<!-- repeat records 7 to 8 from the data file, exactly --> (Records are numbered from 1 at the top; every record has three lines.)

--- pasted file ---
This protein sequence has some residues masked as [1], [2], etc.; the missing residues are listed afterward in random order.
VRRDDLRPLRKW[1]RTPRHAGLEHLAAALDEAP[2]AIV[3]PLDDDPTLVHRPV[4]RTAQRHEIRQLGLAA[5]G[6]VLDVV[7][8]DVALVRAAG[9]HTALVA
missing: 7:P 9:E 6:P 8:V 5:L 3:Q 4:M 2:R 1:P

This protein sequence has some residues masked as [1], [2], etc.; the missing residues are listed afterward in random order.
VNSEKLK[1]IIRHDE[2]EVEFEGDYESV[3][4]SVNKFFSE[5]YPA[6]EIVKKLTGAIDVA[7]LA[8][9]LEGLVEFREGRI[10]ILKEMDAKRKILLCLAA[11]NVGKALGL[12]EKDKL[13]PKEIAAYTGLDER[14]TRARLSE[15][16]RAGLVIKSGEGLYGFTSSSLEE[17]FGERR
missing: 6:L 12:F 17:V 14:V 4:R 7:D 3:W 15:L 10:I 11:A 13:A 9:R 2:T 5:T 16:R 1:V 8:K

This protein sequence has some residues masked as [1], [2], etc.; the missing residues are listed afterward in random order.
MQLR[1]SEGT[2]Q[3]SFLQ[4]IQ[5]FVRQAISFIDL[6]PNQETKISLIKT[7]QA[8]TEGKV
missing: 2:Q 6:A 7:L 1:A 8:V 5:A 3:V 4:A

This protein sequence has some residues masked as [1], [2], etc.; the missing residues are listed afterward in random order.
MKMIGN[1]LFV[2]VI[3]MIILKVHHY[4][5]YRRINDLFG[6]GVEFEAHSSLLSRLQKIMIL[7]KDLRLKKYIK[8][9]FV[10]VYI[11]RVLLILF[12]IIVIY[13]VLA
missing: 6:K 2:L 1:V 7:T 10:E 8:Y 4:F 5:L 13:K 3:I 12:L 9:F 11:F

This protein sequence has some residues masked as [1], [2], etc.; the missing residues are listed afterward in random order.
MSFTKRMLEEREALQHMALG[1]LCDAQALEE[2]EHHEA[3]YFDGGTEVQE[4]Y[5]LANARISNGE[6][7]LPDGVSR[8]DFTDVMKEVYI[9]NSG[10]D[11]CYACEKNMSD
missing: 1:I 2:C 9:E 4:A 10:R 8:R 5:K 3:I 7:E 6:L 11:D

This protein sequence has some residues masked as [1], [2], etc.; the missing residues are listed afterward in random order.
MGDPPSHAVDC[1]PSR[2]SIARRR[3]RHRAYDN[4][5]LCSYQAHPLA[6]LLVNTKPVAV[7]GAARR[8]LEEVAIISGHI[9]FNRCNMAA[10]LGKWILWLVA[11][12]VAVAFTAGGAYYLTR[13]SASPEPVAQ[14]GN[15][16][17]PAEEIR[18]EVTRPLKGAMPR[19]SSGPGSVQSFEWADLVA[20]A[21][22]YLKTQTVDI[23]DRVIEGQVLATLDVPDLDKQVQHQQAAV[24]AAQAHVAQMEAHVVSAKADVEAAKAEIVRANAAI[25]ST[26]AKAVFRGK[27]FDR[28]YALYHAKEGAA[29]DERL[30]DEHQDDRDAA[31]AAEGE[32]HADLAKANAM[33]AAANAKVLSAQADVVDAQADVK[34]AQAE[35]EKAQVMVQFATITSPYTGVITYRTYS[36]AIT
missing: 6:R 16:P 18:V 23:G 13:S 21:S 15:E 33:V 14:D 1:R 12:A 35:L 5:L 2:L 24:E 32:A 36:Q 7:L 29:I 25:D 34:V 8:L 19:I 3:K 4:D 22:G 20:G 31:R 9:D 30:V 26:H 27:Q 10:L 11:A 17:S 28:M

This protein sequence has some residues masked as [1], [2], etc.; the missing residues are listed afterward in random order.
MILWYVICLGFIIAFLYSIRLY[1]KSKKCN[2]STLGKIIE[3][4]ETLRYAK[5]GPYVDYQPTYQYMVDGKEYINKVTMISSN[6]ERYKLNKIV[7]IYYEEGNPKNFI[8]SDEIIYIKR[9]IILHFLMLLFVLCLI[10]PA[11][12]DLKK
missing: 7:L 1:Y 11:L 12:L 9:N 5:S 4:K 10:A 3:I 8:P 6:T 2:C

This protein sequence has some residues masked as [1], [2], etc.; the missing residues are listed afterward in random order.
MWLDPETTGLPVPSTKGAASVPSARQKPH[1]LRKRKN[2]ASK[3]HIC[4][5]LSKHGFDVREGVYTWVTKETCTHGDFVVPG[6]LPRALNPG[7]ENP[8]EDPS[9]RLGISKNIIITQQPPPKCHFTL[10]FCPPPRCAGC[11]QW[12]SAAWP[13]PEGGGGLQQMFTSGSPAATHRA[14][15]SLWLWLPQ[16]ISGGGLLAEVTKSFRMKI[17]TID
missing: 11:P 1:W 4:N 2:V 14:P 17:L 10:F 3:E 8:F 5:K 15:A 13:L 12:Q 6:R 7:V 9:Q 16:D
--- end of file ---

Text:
This protein sequence has some residues masked as [1], [2], etc.; the missing residues are listed afterward in random order.
MILWYVICLGFIIAFLYSIRLY[1]KSKKCN[2]STLGKIIE[3][4]ETLRYAK[5]GPYVDYQPTYQYMVDGKEYINKVTMISSN[6]ERYKLNKIV[7]IYYEEGNPKNFI[8]SDEIIYIKR[9]IILHFLMLLFVLCLI[10]PA[11][12]DLKK
missing: 7:L 1:Y 11:L 12:L 9:N 5:S 4:K 10:A 3:I 8:P 6:T 2:C

This protein sequence has some residues masked as [1], [2], etc.; the missing residues are listed afterward in random order.
MWLDPETTGLPVPSTKGAASVPSARQKPH[1]LRKRKN[2]ASK[3]HIC[4][5]LSKHGFDVREGVYTWVTKETCTHGDFVVPG[6]LPRALNPG[7]ENP[8]EDPS[9]RLGISKNIIITQQPPPKCHFTL[10]FCPPPRCAGC[11]QW[12]SAAWP[13]PEGGGGLQQMFTSGSPAATHRA[14][15]SLWLWLPQ[16]ISGGGLLAEVTKSFRMKI[17]TID
missing: 11:P 1:W 4:N 2:V 14:P 17:L 10:F 3:E 8:F 5:K 15:A 13:L 12:Q 6:R 7:V 9:Q 16:D